I love the jewelry for the intimacy with the wearers I imagine, and the frescos which, to me, are the most alive of all the Roman artistic expressions. Sculpture and mosaics, to me, much less so. I also love the key and perfume bottles, imagining the individual hands that held and used them.
Thanks for the comments, PM. It is a fascinating collection, very extensive and thorough. What I was striving for in this piece is to give the reader a sample for what's there and why the museum is worth visiting. My favorite piece of the ones in this gallery is the toy, the very last one. I can imagine some father lovingly crafting it for his child. The glass products amazed me. Several of the sculptures were grand, especially the one of Hercules (which Getty was very proud of), but the...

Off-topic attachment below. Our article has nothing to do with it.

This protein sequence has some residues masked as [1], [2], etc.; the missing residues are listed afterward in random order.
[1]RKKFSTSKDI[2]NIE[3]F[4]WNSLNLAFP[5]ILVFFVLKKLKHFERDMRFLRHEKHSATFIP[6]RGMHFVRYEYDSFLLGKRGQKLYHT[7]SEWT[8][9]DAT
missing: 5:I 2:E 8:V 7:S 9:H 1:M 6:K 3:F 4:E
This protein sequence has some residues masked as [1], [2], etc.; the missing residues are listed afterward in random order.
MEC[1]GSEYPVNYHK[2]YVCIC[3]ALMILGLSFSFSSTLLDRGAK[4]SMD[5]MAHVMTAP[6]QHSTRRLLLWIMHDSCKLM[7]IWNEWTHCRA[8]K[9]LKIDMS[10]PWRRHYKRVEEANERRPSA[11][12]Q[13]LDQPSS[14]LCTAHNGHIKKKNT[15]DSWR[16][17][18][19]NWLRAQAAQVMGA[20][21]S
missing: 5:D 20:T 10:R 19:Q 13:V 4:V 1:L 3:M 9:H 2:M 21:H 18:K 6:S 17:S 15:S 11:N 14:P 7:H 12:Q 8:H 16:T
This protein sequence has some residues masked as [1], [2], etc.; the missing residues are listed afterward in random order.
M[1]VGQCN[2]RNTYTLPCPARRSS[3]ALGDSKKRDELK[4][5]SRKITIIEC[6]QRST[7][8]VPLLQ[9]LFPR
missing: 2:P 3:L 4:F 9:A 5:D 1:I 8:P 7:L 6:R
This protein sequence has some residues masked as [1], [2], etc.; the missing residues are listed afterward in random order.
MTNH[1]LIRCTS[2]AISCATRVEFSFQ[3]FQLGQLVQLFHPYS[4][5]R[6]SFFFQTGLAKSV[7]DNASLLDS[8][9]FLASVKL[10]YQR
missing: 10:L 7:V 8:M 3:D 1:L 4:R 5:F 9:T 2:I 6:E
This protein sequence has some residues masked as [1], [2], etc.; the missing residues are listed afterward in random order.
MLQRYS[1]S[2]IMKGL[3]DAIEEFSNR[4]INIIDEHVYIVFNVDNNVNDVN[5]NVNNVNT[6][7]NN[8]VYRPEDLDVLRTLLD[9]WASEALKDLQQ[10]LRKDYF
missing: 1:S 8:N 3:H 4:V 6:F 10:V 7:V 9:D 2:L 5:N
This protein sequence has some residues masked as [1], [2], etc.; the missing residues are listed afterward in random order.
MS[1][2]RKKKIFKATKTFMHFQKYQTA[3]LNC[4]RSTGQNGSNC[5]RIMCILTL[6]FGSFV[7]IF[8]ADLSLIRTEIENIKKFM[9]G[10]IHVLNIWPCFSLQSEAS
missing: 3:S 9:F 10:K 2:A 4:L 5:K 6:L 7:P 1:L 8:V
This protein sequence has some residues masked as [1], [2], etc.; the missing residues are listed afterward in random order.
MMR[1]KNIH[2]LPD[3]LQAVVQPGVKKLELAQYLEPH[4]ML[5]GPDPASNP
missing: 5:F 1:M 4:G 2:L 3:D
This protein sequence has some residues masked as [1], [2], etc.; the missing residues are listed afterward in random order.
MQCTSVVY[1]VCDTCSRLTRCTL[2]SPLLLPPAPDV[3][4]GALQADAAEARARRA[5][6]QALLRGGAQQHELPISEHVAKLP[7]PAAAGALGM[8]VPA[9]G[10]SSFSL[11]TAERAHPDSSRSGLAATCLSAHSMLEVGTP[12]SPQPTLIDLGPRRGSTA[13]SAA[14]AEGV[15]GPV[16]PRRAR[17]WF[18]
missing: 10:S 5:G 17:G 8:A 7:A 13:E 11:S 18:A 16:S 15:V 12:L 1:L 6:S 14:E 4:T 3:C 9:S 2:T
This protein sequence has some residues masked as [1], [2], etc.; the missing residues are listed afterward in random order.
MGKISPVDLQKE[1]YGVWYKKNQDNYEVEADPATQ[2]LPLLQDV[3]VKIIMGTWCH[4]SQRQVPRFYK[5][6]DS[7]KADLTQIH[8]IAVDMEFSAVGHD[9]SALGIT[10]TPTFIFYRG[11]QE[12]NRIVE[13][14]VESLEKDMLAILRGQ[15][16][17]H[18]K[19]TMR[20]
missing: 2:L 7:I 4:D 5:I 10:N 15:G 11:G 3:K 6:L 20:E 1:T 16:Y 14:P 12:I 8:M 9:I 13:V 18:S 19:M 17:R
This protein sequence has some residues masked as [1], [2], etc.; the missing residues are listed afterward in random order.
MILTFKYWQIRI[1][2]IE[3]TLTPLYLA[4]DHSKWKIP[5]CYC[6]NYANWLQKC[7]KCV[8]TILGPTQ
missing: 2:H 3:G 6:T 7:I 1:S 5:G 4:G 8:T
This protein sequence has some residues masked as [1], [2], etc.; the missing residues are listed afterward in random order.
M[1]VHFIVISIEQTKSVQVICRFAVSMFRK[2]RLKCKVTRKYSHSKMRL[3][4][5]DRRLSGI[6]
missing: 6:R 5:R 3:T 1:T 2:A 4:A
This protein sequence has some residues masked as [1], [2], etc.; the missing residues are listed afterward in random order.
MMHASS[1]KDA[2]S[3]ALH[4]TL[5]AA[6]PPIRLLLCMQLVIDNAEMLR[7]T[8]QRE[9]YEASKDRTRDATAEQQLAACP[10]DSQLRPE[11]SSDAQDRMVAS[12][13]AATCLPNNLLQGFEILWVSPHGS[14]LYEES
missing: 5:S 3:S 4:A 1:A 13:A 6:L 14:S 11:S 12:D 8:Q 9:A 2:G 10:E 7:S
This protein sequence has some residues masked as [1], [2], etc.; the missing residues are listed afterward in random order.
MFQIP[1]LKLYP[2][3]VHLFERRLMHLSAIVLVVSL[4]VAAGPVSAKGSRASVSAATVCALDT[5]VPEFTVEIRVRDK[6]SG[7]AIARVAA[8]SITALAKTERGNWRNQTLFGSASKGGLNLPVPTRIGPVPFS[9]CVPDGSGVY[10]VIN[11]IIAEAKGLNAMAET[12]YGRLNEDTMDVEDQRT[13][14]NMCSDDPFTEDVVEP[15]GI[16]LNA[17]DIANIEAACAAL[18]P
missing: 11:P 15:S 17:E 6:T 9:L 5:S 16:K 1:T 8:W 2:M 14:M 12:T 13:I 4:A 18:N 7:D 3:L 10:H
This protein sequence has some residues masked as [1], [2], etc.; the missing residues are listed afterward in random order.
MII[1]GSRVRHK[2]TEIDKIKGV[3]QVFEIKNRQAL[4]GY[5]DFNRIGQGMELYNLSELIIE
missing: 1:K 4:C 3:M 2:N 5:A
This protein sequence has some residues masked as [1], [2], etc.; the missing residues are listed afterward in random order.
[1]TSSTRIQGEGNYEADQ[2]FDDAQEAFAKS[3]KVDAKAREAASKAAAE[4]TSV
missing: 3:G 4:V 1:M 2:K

I saw this in the paper this morning as well. Apparently there are only 10,000 tickets left... Gotta admit it's tempting...only way I'd ever own a Picasso...just wouldn't go with the rest of my decor though...clashes with "Dogs playing poker."
Originally Posted by JohnT: I saw this in the paper this morning as well. Apparently there are only 10,000 tickets left... Gotta admit it's tempting...only way I'd ever own a Picasso...just wouldn't go with the rest of my decor though...clashes with "Dogs playing poker." No John, don't think it would clash with the Dog picture. Welcome back. Hope you've recovered from your jet lag and have settled into "life as usual" (ie. starting to plan your next trip).
Nice! We've also enjoyed the Wadsworth...which makes a nice break in a trip between NY and Boston, as well. It's also hosted some interesting temporary exhibits that have made it worth a trip of its own.
I haven't visited this great museum since it was in a wing off the old de Young in Golden Gate Park. I think it's about time I visited again and can make it a pilgrimage to City Hall, too, where my grandmother worked for years as secretary to the Board of Supervisors. Thanks for this, Lester, beautifully done.